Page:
King Missile

Royal Lunch

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Royal Lunch Review

by Alex Henderson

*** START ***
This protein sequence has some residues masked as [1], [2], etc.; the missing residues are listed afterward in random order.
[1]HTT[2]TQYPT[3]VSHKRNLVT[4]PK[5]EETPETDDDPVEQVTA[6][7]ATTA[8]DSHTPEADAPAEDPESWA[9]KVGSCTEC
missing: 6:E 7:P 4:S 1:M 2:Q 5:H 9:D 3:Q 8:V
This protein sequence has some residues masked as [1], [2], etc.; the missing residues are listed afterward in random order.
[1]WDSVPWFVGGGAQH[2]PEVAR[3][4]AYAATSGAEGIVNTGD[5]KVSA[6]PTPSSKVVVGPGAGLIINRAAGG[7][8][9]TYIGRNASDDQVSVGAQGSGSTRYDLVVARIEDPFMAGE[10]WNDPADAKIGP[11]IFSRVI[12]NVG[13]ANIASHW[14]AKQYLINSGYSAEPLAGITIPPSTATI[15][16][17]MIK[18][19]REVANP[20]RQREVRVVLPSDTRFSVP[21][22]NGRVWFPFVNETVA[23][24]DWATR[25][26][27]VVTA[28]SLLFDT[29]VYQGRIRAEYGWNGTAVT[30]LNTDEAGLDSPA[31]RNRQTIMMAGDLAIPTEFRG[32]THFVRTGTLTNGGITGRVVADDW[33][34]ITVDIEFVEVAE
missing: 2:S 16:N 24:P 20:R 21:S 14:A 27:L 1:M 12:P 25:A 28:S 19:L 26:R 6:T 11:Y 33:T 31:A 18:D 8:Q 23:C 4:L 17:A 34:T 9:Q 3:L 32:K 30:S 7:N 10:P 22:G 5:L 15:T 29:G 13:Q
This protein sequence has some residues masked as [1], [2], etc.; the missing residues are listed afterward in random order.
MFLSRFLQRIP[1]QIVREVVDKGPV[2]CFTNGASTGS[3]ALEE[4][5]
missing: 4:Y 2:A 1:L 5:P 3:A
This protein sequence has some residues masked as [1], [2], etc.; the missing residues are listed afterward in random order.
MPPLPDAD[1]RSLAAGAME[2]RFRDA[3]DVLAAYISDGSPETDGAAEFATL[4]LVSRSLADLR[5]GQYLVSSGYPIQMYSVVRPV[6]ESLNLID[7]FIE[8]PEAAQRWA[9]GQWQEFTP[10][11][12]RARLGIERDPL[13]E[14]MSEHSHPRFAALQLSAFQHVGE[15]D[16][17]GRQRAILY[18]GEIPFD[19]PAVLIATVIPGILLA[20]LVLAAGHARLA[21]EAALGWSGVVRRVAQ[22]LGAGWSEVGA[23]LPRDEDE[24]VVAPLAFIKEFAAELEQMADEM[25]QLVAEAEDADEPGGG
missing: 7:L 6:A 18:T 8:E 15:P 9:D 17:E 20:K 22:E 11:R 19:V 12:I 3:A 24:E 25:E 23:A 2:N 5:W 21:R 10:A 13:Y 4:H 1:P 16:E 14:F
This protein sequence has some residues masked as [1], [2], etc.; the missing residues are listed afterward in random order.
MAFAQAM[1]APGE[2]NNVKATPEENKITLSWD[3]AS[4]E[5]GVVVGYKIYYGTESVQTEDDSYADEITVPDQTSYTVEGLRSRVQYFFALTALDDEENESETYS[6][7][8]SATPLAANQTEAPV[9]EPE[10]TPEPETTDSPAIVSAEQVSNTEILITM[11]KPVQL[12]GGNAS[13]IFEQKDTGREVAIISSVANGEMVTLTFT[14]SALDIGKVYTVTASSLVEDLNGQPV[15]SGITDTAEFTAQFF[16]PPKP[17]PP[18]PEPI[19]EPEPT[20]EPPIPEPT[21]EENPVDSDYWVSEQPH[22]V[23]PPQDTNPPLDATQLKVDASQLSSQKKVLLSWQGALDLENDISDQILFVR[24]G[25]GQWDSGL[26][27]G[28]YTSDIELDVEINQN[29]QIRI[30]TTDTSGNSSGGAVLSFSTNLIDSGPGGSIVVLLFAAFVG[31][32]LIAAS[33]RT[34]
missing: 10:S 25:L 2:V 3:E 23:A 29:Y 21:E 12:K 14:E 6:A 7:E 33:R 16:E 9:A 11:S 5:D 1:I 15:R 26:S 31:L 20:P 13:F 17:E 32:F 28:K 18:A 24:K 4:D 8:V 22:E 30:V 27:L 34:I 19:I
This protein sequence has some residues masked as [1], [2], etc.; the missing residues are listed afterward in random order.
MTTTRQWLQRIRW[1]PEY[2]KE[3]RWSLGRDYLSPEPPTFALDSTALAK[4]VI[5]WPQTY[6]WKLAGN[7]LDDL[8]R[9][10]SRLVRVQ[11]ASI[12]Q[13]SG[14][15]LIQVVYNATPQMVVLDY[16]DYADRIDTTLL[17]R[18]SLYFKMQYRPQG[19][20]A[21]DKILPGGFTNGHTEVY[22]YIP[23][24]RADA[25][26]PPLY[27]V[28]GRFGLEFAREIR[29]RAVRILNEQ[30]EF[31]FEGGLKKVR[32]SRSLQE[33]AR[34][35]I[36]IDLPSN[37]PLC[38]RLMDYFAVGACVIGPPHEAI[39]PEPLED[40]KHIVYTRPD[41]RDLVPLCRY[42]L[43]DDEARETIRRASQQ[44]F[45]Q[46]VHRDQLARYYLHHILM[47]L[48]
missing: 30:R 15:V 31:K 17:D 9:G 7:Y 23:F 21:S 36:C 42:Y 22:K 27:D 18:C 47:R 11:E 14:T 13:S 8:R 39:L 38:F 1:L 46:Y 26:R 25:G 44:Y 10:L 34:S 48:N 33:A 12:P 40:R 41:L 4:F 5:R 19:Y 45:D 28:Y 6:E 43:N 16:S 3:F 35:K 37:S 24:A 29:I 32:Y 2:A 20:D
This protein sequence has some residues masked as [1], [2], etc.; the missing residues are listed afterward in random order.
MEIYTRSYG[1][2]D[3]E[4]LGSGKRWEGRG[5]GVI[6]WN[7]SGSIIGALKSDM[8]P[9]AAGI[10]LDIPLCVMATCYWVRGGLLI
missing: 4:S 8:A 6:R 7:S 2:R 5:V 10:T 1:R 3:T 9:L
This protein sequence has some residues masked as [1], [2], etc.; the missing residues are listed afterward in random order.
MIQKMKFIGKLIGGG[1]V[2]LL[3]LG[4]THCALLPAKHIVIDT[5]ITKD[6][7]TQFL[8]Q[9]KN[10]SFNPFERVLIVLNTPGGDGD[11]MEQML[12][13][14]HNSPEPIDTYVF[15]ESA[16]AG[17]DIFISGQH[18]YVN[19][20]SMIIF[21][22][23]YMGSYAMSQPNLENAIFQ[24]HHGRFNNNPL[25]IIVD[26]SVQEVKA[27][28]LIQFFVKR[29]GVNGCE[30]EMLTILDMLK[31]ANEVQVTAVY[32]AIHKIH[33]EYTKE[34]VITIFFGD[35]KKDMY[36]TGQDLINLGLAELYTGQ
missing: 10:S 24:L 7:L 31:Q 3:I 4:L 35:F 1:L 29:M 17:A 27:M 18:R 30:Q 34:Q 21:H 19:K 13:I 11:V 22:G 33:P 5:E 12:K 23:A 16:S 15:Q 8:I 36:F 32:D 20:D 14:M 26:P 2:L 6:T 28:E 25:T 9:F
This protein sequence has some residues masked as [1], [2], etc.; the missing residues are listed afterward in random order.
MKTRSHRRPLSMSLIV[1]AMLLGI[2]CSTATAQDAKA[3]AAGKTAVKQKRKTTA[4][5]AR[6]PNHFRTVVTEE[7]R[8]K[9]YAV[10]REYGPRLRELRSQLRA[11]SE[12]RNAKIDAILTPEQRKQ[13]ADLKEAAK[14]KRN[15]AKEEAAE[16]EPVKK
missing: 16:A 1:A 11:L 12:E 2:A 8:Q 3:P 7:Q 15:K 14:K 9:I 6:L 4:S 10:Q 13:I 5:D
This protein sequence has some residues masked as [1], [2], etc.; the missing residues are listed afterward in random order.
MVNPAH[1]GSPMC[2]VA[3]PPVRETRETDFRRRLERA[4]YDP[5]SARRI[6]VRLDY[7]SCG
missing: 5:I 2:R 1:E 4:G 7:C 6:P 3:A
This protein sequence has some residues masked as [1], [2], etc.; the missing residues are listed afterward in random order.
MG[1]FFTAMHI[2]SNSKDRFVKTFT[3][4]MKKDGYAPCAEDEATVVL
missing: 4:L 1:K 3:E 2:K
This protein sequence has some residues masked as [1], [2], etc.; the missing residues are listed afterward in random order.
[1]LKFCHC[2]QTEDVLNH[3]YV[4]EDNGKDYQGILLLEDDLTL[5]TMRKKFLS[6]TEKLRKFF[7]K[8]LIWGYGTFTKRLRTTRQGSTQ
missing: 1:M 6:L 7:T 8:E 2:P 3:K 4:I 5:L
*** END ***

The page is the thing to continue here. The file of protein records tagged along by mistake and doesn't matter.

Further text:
Theoretically, King Missile's goofy, bizarre, highly self-indulgent avant rock/spoken word should have grown tiresome a long time ago. But that isn't the case. After all these years, Missile founder John S. Hall still commands attention -- and that can be attributed to the fact that Hall, for all his self-indulgence, is genuinely clever. Hall's work is full of artistic masturbation, but overall, it's good artistic masturbation. Released in 2004, Royal Lunch finds Hall continuing to hold one's interest 17 years after he founded Missile's original 1987 lineup. Parts of this album are very political; Hall blasts the policies of President George W. Bush and his administration on "Suggested Response to the Coming Crisis," "Another Political Poem," and "America Kicks Ass," and he humorously expresses his disdain for the Christian Right on "The God." In the hands of other left-leaning artists -- Rage Against the Machine, KRS-One, Jello Biafra, or Gil Scott-Heron, for example -- political rants can become quite angry. But Hall's lovably dorky monotone and his overall goofiness have a way of softening the blows. Hall comes up with so many nutty, irreverently absurd references that he becomes disarming -- references that range from a vegan god wanting to eat horse meat to a suggestion that people in the S&M/fetish scene use lobsters as nipple clamps. Even when Hall is telling listeners how much he despises Attorney General John Ashcroft and Vice President Dick Cheney, he comes across as more of an eccentric than an agitator. Not everything on Royal Lunch is great; there are a few weak tracks here and there. But more often than not, Royal Lunch is a memorable effort that underscores King Missile's durability and lets you know that Hall has yet to run out of ideas.

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